Hereditary Harrop Formulas (Papers We Love Boston)

Hereditary Harrop Formulas (Papers We Love Boston)

Slides about Hereditary Harrop Formulas from Papers We Love Boston: https://youtu.be/RwBiHLoQ3E4

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nikomatsakis

May 29, 2018
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Transcript

  1. 1.
  2. 3.

    3 Basic idea of Prolog: parent(zeus, athena). parent(chronos, zeus). parent(rhea,

    zeus). Define CLAUSES (“X is true if Y and Z are true”). ancestor(A, B) :- parent(A, B). ancestor(A, C) :- parent(A, B), ancestor(B, C). “facts” = clauses
 with no conditions. ?- ancestor(P, athena). P = zeus. P = chronos. P = rhea. Use CLAUSES to solve GOALS (or QUERIES):
  3. 5.

    5 parent(zeus, athena). parent(chronos, zeus). parent(rhea, zeus). ancestor(A, B) :-

    parent(A, B). ancestor(A, C) :- parent(A, B), ancestor(B, C). ?- ancestor(P, athena). ancestor(P, athena) :- parent(P, athena) A = P B = athena
  4. 6.

    6 parent(zeus, athena). parent(chronos, zeus). parent(rhea, zeus). ancestor(A, B) :-

    parent(A, B). ancestor(A, C) :- parent(A, B), ancestor(B, C). ?- ancestor(P, athena). ancestor(P, athena) :- parent(P, athena) parent(zeus, athena) P = zeus Unifications
  5. 7.

    7 parent(zeus, athena). parent(chronos, zeus). parent(rhea, zeus). ancestor(A, B) :-

    parent(A, B). ancestor(A, C) :- parent(A, B), ancestor(B, C). ?- ancestor(P, athena). ancestor(P, athena) :- parent(P, athena) parent(zeus, athena) P = zeus Unifications Answer 0: ancestor(zeus, athena)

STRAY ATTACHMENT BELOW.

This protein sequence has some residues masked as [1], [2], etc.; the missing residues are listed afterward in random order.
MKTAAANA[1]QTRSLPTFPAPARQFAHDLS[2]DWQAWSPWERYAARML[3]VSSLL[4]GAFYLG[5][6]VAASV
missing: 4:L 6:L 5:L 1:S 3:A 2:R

6. 8.

    8 parent(zeus, athena). parent(chronos, zeus). parent(rhea, zeus). ancestor(A, B) :-

    parent(A, B). ancestor(A, C) :- parent(A, B), ancestor(B, C). ?- ancestor(P, athena). ancestor(P, athena) :- parent(P, athena) parent(zeus, athena) P = zeus Unifications Answer 0: ancestor(zeus, athena) ancestor(P, athena) :- parent(P, Q), ancestor(Q, athena).
  7. 9.

    9 parent(zeus, athena). parent(chronos, zeus). parent(rhea, zeus). ancestor(A, B) :-

    parent(A, B). ancestor(A, C) :- parent(A, B), ancestor(B, C). ?- ancestor(P, athena). Unifications ancestor(P, athena) :- parent(P, Q), ancestor(Q, athena). parent(zeus, athena) P = zeus Q = athena
  8. 10.

    10 parent(zeus, athena). parent(chronos, zeus). parent(rhea, zeus). ancestor(A, B) :-

    parent(A, B). ancestor(A, C) :- parent(A, B), ancestor(B, C). ?- ancestor(P, athena). Unifications ancestor(P, athena) :- parent(P, Q), ancestor(Q, athena). parent(zeus, athena) P = zeus Q = athena ancestor(athena, athena)
  9. 11.

    11 parent(zeus, athena). parent(chronos, zeus). parent(rhea, zeus). ancestor(A, B) :-

    parent(A, B). ancestor(A, C) :- parent(A, B), ancestor(B, C). ?- ancestor(P, athena). Unifications ancestor(P, athena) :- parent(P, Q), ancestor(Q, athena). parent(zeus, athena) P = zeus Q = athena ancestor(athena, athena)
  10. 12.

    12 parent(zeus, athena). parent(chronos, zeus). parent(rhea, zeus). ancestor(A, B) :-

    parent(A, B). ancestor(A, C) :- parent(A, B), ancestor(B, C). ?- ancestor(P, athena). Unifications ancestor(P, athena) :- parent(P, Q), ancestor(Q, athena). parent(zeus, athena) P = zeus Q = athena ancestor(athena, athena) parent(athena, athena)?
  11. 13.

    13 parent(zeus, athena). parent(chronos, zeus). parent(rhea, zeus). ancestor(A, B) :-

    parent(A, B). ancestor(A, C) :- parent(A, B), ancestor(B, C). ?- ancestor(P, athena). Unifications ancestor(P, athena) :- parent(P, Q), ancestor(Q, athena). parent(zeus, athena) P = zeus Q = athena ancestor(athena, athena)
  12. 14.

    14 “Backward chaining” and “Unification” Unifications P = zeus Q

    = athena Goals ancestor(..) parent(..) Program Clauses parent(zeus, athena). parent(chronos, zeus). parent(rhea, zeus). ancestor(A, B) :- … ancestor(A, C) :- …
  13. 15.

    15 ( Unifications Goals Program Clauses D, {G}, Θ )

    M = (D, {G}, Θ) M1 -> M2 Machine state Transition between states
  14. 16.

    16 ( Unifications Goals Program Clauses D, {G}, Θ )

    (D, {ancestor(P, athena)}, {}) (D, {parent(P, athena)}, {}) (D, { parent(P, Q), ancestor(Q, athena) }, {}) Branches in our search space: implementation must try both
  15. 17.